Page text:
Civil Rights

Federal judge OKs suit over 'shocking' claim 911 operator told harassed man to return to crime scene


Disagreeing with a recommendation by a magistrate that a civil rights case should be dismissed, a federal judge in Denver gave a green light on Monday to a family’s lawsuit over the death of a Sudanese refugee.

Soon-to-be victim Jimma Reat, 25, and others called 911 in April 2012 reporting that they had driven outside the city limits after being threatened and racially taunted by a car of Hispanic men, with one allegedly brandishing a gun. In a response that U.S. District Judge Robert Blackburn called “conscience-shocking,” the 911 operator, who was since fired, told the group they had to return to the city to make a police report, the Denver Post recounts.

“After directing plaintiffs to park in a conspicuous location on a major road on which he knew the attackers had been traveling just minutes before, Mr. Rodriguez then instructed plaintiffs to activate their hazard lights, making them even more visible and obvious than they already were at that early hour of the morning,” Blackburn wrote in his Monday order, assuming the alleged facts to be true for the purpose of deciding the motion.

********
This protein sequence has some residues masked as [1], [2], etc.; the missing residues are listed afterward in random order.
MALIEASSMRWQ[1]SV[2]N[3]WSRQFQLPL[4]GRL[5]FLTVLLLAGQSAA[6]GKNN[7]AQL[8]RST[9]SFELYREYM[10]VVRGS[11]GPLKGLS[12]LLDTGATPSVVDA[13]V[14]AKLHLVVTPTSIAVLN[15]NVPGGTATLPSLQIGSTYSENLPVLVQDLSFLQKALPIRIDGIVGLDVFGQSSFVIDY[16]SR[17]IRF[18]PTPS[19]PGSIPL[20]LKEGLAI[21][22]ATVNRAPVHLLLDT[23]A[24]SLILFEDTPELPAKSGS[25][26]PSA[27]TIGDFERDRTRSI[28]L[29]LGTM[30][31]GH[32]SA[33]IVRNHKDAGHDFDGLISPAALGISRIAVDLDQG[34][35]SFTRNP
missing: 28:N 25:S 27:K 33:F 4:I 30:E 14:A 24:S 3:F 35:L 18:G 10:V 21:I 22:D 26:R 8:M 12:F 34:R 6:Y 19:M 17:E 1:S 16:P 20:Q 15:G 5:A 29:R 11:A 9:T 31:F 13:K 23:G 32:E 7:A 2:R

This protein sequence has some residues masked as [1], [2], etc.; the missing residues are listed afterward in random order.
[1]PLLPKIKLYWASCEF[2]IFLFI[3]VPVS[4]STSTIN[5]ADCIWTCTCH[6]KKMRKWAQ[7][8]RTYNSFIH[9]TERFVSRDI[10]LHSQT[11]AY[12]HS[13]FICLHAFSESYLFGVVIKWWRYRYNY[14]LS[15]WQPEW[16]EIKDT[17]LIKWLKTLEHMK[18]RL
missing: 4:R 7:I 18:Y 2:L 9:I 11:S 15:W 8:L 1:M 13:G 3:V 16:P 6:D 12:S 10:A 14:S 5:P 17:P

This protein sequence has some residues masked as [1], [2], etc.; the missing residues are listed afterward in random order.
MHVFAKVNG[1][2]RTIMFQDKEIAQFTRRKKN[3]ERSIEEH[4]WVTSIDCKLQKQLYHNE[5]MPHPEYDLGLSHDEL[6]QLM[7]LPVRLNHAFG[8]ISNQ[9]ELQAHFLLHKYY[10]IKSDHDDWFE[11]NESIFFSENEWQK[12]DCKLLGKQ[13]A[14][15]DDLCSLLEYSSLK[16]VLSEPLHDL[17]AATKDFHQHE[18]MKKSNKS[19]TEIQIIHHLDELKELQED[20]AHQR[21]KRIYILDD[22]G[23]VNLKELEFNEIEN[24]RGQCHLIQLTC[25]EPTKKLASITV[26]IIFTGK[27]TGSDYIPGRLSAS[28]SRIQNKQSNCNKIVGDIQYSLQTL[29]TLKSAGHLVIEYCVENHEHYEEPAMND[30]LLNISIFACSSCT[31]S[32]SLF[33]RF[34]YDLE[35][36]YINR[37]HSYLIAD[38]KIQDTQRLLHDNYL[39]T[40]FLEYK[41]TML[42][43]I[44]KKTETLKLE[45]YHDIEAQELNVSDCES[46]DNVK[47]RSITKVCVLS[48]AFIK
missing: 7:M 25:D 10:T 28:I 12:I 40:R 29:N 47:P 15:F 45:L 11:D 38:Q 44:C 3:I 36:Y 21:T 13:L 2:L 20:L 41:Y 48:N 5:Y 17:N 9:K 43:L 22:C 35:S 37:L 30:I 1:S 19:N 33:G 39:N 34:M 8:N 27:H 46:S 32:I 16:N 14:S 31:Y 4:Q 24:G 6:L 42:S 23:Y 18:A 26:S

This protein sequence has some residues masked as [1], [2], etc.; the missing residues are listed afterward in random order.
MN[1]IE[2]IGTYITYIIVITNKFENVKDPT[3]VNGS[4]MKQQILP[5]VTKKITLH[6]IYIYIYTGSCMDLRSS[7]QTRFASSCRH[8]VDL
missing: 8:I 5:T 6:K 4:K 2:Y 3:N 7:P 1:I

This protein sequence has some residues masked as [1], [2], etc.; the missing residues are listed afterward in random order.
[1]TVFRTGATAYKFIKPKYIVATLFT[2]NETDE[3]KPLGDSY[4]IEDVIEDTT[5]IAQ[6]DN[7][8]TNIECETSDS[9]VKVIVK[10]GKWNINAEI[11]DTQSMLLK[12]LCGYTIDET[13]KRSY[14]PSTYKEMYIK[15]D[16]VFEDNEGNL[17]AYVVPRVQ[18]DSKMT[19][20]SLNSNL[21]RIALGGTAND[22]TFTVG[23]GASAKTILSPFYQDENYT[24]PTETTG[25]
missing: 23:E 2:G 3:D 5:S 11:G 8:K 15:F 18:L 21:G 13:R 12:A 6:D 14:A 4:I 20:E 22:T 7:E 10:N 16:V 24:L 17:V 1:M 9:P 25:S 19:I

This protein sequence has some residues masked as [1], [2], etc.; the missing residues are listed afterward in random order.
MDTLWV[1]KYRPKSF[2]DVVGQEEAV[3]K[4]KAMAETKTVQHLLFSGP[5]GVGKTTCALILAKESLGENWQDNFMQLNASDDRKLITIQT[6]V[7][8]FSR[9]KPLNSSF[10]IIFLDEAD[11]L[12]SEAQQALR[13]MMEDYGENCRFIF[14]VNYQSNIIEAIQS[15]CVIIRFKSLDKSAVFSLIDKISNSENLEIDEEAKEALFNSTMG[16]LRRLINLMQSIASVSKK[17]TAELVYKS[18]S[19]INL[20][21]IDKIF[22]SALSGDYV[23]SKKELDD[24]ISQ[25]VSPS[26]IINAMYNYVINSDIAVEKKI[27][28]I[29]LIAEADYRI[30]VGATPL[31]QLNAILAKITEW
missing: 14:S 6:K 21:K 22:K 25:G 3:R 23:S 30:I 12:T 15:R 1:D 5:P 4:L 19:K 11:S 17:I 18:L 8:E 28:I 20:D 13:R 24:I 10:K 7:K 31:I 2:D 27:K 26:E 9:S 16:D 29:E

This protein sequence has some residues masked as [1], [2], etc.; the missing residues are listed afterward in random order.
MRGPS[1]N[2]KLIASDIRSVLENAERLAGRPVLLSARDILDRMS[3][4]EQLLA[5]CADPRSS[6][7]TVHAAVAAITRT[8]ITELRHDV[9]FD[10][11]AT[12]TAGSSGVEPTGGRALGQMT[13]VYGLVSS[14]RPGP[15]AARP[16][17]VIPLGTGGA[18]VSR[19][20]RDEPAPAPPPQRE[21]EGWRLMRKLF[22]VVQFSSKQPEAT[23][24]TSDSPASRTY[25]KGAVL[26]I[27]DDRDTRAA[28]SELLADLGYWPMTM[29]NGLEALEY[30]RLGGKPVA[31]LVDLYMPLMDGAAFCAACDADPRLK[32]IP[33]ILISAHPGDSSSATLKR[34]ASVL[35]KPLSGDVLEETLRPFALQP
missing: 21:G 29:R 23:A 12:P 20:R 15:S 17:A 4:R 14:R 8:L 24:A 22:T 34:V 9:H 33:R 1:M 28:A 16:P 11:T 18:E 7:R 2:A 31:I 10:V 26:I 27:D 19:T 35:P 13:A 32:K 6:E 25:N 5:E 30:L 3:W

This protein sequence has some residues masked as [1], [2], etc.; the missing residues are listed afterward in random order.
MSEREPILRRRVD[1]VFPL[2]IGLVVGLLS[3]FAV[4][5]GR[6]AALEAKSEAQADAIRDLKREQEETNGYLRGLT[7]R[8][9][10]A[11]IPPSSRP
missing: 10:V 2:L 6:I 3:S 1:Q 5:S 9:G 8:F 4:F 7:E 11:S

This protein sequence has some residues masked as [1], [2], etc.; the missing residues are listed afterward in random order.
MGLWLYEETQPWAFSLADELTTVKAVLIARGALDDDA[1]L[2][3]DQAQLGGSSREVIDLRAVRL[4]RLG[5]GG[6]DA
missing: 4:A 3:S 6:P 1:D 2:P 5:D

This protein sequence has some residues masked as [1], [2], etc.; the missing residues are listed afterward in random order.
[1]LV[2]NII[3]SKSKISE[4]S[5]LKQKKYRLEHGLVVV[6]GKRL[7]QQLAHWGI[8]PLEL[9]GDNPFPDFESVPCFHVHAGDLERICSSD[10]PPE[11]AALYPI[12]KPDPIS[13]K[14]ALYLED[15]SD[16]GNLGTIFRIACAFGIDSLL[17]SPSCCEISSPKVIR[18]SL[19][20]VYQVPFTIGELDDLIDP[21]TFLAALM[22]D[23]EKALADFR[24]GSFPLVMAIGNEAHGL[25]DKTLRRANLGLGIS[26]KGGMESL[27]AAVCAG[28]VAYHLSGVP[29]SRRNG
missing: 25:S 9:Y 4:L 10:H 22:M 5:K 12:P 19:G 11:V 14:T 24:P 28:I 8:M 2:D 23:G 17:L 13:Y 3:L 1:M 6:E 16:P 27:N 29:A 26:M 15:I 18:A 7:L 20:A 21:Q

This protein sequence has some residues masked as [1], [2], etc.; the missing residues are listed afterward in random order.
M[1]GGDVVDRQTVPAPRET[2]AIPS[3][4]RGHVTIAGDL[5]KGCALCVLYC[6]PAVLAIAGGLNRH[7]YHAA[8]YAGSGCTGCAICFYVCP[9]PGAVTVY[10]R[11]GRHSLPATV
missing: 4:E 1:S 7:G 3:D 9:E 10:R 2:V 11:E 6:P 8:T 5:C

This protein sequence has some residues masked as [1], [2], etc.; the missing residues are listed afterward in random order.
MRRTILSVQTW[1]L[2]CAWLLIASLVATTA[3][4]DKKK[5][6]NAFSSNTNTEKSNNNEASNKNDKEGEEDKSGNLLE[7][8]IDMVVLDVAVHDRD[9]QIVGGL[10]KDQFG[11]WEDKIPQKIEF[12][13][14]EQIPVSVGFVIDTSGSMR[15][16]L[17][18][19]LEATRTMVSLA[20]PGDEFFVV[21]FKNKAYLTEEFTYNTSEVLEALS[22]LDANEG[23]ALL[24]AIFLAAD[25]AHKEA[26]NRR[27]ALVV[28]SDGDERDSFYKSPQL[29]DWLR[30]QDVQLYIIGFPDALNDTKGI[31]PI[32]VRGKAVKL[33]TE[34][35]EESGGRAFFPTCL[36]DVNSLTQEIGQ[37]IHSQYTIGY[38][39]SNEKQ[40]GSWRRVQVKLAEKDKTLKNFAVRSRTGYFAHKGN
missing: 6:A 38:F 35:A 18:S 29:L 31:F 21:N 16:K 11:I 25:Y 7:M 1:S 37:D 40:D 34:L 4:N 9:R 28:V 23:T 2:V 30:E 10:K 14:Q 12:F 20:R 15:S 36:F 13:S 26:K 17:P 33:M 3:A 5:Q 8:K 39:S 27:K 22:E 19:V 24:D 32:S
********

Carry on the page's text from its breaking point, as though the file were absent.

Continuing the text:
The group of men in the other vehicle got there before police did, shooting and killing Reat, according to the suit.

Although the judge OK’d the suit against the 911 operator and the city and county of Denver, he dismissed a count asserting that the city had been deliberately indifferent to the need to train workers appropriately.

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